Home Travel Articles 5 of the most notoriously haunted places in Britain

5 of the most notoriously haunted places in Britain

by Sharron Livingston

About 57 per cent of Britons believe in the supernatural, compared with about 36 per cent who believe in God.

With this in mind, here’s a list of five of the most notoriously haunted places in Britain.

See also our 6 Halloween destinations in Europe

Tower of London

Perhaps the most famous haunted location in the world, the castle was built soon after William the Conqueror became king in 1066. The White Tower was built several years later and held not only prison cells, but also torture chambers deep down in its crypt.

Hundreds of public executions took place over the decades. From petty thieves to hardened criminals, if you strayed on to the wrong side of the law in those bleak times, you were likely to find yourself facing misery, pain and eventual death in the Tower of London.

Never was there a more suitable breeding ground for the tortured souls of the undead. As well as former inmates making regular haunting appearances, there have been reports of objects flying through the air and the apparition of a bear wandering around the jewel room.

Raynham Hall, Norfolk

A very famous incident took place in this Norfolk building in 1936. A deceased former resident, dubbed the Brown Lady of Raynham Hall was apparently captured on camera by photographers from Country Life magazine.

Captain Provand saw a shadowy figure on the staircase and called to his assistant, Indre Shira, to quickly take a picture. The photo was developed with three witnesses present and experts later declared that it was unlikely to have been tampered with.

It seems that the Brown Lady was extremely camera shy as she has not been sighted since.

Corfe Castle, Dorset

The ancient ruins of Corfe Castle, which dates back to Norman times, are apparently haunted by a headless woman. The most recent sighting was in 1976, when she was said to be found hovering near the castle gates. It is thought that the young woman was responsible for the surrender of the castle to Cromwell’s troops during the Civil War.

The castle is also famous as the location of King Edward the Martyr’s assassination on 19 March 978. He was stabbed in the chest and then dragged to a slow and painful death by his own horse.

Pendle Hill, Lancashire

Statue of Alice Nutter, one of the accused Pendle witches

Statue of Alice Nutter, one of the accused Pendle witches (c) wikimedia/Graham Demaline

This is the site where some of the famous witch trials of the 17th century took place.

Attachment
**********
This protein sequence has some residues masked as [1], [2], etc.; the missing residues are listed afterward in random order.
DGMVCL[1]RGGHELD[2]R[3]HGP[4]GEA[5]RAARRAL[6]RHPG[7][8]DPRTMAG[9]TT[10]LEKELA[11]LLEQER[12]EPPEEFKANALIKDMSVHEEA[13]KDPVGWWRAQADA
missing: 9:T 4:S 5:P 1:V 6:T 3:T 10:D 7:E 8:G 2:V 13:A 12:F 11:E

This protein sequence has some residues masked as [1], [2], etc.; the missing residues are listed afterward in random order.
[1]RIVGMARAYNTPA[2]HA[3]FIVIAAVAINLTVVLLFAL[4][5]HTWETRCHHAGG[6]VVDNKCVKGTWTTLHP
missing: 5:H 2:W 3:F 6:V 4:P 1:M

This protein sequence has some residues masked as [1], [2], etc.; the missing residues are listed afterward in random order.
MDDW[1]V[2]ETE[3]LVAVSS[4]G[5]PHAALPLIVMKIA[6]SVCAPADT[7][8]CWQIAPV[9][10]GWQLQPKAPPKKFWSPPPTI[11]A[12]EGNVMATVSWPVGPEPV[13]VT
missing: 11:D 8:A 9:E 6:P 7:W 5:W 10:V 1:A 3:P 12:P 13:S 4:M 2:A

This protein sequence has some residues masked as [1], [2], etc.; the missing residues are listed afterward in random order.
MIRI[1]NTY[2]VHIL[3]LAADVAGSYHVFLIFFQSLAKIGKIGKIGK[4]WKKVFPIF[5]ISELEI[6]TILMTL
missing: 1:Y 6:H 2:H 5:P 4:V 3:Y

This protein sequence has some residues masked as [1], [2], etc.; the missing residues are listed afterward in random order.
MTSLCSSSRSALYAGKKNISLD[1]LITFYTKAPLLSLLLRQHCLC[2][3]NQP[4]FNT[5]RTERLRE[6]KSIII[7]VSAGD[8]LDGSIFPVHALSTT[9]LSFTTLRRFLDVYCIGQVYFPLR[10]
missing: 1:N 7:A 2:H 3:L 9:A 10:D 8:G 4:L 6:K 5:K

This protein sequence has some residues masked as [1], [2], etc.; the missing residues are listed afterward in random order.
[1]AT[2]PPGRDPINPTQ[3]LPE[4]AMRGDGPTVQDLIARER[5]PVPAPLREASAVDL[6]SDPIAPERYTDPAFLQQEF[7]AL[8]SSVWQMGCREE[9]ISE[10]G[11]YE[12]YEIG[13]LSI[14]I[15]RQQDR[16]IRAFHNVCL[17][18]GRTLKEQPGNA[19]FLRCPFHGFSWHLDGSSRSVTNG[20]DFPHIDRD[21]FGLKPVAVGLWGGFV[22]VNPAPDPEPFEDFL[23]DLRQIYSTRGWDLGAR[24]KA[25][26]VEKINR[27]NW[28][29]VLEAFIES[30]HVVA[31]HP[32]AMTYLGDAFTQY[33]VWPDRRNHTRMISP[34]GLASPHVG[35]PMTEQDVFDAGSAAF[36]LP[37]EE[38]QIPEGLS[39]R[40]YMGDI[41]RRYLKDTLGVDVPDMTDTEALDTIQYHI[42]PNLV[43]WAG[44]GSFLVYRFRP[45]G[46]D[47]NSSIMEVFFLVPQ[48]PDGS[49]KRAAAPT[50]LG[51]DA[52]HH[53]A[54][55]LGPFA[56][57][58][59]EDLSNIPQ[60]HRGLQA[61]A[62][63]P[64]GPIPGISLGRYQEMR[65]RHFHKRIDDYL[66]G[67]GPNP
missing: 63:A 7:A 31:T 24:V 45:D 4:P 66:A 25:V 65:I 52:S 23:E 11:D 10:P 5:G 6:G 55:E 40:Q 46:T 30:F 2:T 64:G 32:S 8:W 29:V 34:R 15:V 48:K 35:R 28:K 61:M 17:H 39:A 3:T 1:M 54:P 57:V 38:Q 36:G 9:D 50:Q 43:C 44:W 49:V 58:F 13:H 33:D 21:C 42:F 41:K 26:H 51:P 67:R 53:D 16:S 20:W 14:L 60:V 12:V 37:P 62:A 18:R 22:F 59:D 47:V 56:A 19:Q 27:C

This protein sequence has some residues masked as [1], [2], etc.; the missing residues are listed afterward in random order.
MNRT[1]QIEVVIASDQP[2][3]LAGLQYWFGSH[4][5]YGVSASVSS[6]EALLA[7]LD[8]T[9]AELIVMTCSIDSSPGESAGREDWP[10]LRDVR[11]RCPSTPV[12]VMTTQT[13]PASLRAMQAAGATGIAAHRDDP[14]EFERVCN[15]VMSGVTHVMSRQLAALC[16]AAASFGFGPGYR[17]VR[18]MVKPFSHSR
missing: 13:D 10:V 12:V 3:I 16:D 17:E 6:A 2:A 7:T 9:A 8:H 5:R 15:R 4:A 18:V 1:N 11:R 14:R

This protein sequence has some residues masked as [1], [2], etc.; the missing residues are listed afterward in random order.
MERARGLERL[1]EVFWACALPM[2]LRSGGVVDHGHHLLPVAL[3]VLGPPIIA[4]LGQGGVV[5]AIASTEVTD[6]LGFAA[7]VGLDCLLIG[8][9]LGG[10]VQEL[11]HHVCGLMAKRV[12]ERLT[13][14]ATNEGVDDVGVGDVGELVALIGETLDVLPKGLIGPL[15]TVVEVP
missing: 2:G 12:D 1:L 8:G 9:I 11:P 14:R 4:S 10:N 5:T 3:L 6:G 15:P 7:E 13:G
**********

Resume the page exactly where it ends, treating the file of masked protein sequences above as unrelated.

Seven witches were hanged on Lancaster Moor and the tomb of one of them, Alice Nutter, can supposedly be seen nearby in St Mary’s churchyard.

It is said that all seven witches return to Pendle Hill every Halloween, but there have also been other spooky sightings in the area.

Just outside the village a young girl has occasionally been sighted crouching over a toppled stone. It’s said that she is weeping for her lost lover – a soldier who went away to war and never returned.

And in a nearby shop named Witches Galore, customers have reported feeling an unseen presence and have sometimes sensed a female form standing between the walls of the store and the adjoining property.

The Ring O’Bells Pub, Middleton

One of the area’s oldest buildings, the establishment dates back to Saxon times. There are rumours that a druidical temple of ancient sacrifice once stood on the exact same spot, which would explain why the pub could be haunted.

According to the landlord, a sad ghost nicknamed Edward has been sighted both in and outside of the pub, dressed in his royalist finery. He also claims the spirit has sometimes been known to place a heavy hand on the shoulder of customers.

Legend has it that a group of royalist resistors once used the pub as a clandestine meeting place. While Edward was supposedly in the cellar, he was captured by his foes, The Roundheads. Though he managed to escape through secret tunnels, he was later caught and cut into pieces. His body was buried underneath the flagstones of the cellar, where he remains to this day.

Here are few more facts and figures to send shivers down your spine:

  • Edinburgh, York and London are the most haunted cities in the UK.
  • 42 per cent of people claim to have experienced a supernatural encounter.
  • You have most chance of seeing a ghost between 1am and 3am, as these are known as the hours of the dead, i.e. most people die between these times.
  • Children under the age of five are most likely to see a spectre.
  • The Tower of London is the most famous haunted building in Britain.
  • There are many different kinds of ghost, including poltergeists, spirits, full or partial apparitions, demons and orbs.
  • More ghosts are sighted in pubs than in any other location.

So next time you go for a quiet drink down your local, remember that whisky and vodka might not be the only spirits you come into contact with that night.


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